Dear Speaker Boehner,
I know you are a busy man, but I hope you will take the time to read the text of Cardinal O’Malley’s sermon yesterday at the Mass at the Border. You can find the full text posted here.
Preaching upon the Gospel text of the parable of the Good Samaritan, Cardinal O’Malley said:
We come to the desert today because it is the road to Jericho; it is traveled by many trying to reach the metropolis of Jerusalem. We come here today to be a neighbor and to find a neighbor in each of the suffering people who risk their lives and at times lose their lives in the desert.
Pope Francis encourages us to go to the periphery to seek our neighbor in places of pain and darkness. We are here to discover our own identity as God’s children so that we can discover who our neighbor is, who is our brother and sister.
As a nation of immigrants we should feel a sense of identification with other immigrant groups seeking to enter our country.
The debate about immigration reform is not just a debate about “them.” It is a debate about “us.” What kind of people are we going to be? Are we going to tap into the ugly, nativist side of the American psyche or are we going to tap into the more dominant theme in American culture, that recognizes the simple fact that a country that welcomes immigrants is not impoverished by their presence but enriched. What would America be like if the Irish had not come? What would America be like if the Italians had not come? What would America be like if the Jews had not come?
Mr. Boehner, I am not a Republican, but I know that your party seeks to not only celebrate the importance of human life and the traditional family, but to enact policies that protect life and strengthen family life. In our highly individualistic age, why would your party not embrace the possibility of 11 million new citizens for whom a commitment to family is the real, not just the rhetorical, foundation of society. Why would your party not welcome people who value life and celebrate children in ways our Anglo society no longer does? Why would your party turn a blind eye to the suffering and death that stalks the border?
If you do not have time to read Cardinal Sean’s sermon, at least look at some of the photos of the event. One jumped out at me. It shows Cardinal O’Malley distributing Holy Communion through the slats in the border fence to the Catholics on the other side. Have you, Mr. Speaker, ever had to receive communion through a fence? Is that image not a perfect metaphor for what the love of Christ does, break through human barriers? Not just at this Mass, but at every Mass, we pray for the pope, for the bishop, for the clergy, and for the whole Church. Mr. Speaker, when those Catholics on the Mexican side of the border prayed at Mass yesterday, they were praying for you. When you pray at Mass on Sunday, you are praying for them. They are our people, fellow Catholics. Do not make a mockery of your prayers Mr. Speaker and hear their prayer.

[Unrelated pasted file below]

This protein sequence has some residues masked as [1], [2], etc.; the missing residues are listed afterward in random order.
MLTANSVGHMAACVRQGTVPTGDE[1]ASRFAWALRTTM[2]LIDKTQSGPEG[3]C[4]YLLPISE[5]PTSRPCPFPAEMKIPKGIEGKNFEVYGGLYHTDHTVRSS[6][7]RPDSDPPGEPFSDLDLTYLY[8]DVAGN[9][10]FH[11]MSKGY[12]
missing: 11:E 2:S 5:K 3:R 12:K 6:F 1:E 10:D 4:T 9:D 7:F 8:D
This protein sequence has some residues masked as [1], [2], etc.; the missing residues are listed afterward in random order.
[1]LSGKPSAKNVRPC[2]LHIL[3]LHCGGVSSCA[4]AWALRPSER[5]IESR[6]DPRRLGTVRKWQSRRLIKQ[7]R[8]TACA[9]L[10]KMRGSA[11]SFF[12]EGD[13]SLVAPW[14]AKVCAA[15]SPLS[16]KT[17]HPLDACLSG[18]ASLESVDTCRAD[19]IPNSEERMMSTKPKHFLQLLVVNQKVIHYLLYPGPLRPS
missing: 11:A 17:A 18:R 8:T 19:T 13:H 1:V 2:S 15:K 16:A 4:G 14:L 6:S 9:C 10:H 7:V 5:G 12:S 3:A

At the press conference, Cardinal Sean asked that the politicians in Washington look at the issue of immigration as an ethical and human issue, not a political issue. Of course, asking a politician to eschew politics is like asking an Italian to eschew pasta or an Irishman to eschew the fruit of the vine. Still, I hope you will take up the cardinal’s plea, even if you only do so alone, in the sanctuary of your conscience. I believe that you would find there the grace and the courage to go to your caucus and say, “You can vote no on this, but I am bringing it to a vote.” Your fellow members respect your love for your Church. They respect you. If you said that, in conscience, you must permit a vote, they will listen.
Unlike Cardinal Sean, I also invite you to think about the politics. Your party has little chance of ever reclaiming the White House unless you stop impeding immigration reform. Call Jeb Bush and ask him what he thinks. Call Chris Christie. Call any of the non-Tea Party potential candidates and ask them what chance they think they have of winning a general election if they can only garner 27% of the Latino vote. I know that this coming November’s election is a midterm, not a general, election and that the composition of the electorate will be different. But, those members of the GOP base who oppose immigration are not going to vote for the Democrats if you permit a vote on the Senate bill. As a matter of politics, as well as a matter of humanity and morality, let the Senate bill come to a vote.
Last week, a little girl jumped over the fence at St. Peter’s Square to touch Pope Francis. She spoke about her father who was then in a detention center. The next day, the pope and the President met and the little girls’ father was released. One down, 11 million to go. All of our undocumented immigrants live in a kind of detention center, confined to the shadows of society, always vulnerable to exploitation and hardship. They need to be integrated into the rest of society. At this point, Mr. Speaker, the fate of those 11 million souls is in your hands. If you allow a vote, immigration reform will pass. It is not a perfect bill but it will vastly improve the lives of 11 million aspiring Americans. At a time when America as a whole seems incapable of aspiration, why would we not want these people who have sacrificed everything to make better lives for their families? Why would we want to keep them in the shadows? Why would we confine so many to receiving communion through the slats in a fence?